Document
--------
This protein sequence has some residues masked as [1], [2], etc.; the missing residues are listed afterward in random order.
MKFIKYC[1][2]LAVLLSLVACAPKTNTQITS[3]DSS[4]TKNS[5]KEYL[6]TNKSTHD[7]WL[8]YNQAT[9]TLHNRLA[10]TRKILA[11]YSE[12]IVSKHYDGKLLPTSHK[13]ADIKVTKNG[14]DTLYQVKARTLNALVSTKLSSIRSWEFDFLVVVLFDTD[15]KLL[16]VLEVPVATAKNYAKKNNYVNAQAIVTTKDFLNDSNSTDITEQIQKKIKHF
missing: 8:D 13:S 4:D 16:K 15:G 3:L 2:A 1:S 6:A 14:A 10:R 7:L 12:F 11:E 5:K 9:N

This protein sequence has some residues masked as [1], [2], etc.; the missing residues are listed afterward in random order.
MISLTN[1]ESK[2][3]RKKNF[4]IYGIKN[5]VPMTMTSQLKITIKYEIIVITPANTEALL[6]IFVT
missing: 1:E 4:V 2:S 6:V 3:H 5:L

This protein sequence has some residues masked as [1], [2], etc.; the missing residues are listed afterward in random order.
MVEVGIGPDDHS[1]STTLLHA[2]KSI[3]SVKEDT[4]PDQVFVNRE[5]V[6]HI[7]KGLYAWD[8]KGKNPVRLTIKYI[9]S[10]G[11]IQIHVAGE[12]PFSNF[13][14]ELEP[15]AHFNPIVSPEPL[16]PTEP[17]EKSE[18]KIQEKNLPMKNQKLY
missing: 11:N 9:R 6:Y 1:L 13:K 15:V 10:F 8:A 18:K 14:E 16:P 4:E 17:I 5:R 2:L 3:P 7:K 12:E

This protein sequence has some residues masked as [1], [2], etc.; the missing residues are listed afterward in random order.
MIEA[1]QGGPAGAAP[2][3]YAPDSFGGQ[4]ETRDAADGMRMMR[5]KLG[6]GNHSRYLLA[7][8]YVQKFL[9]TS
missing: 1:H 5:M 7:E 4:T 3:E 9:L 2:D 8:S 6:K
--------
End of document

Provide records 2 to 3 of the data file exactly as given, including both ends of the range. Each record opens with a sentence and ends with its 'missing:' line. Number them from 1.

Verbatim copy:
This protein sequence has some residues masked as [1], [2], etc.; the missing residues are listed afterward in random order.
MISLTN[1]ESK[2][3]RKKNF[4]IYGIKN[5]VPMTMTSQLKITIKYEIIVITPANTEALL[6]IFVT
missing: 1:E 4:V 2:S 6:V 3:H 5:L

This protein sequence has some residues masked as [1], [2], etc.; the missing residues are listed afterward in random order.
MVEVGIGPDDHS[1]STTLLHA[2]KSI[3]SVKEDT[4]PDQVFVNRE[5]V[6]HI[7]KGLYAWD[8]KGKNPVRLTIKYI[9]S[10]G[11]IQIHVAGE[12]PFSNF[13][14]ELEP[15]AHFNPIVSPEPL[16]PTEP[17]EKSE[18]KIQEKNLPMKNQKLY
missing: 11:N 9:R 6:Y 1:L 13:K 15:V 10:F 8:A 18:K 14:E 16:P 4:E 17:I 5:R 2:L 3:P 7:K 12:E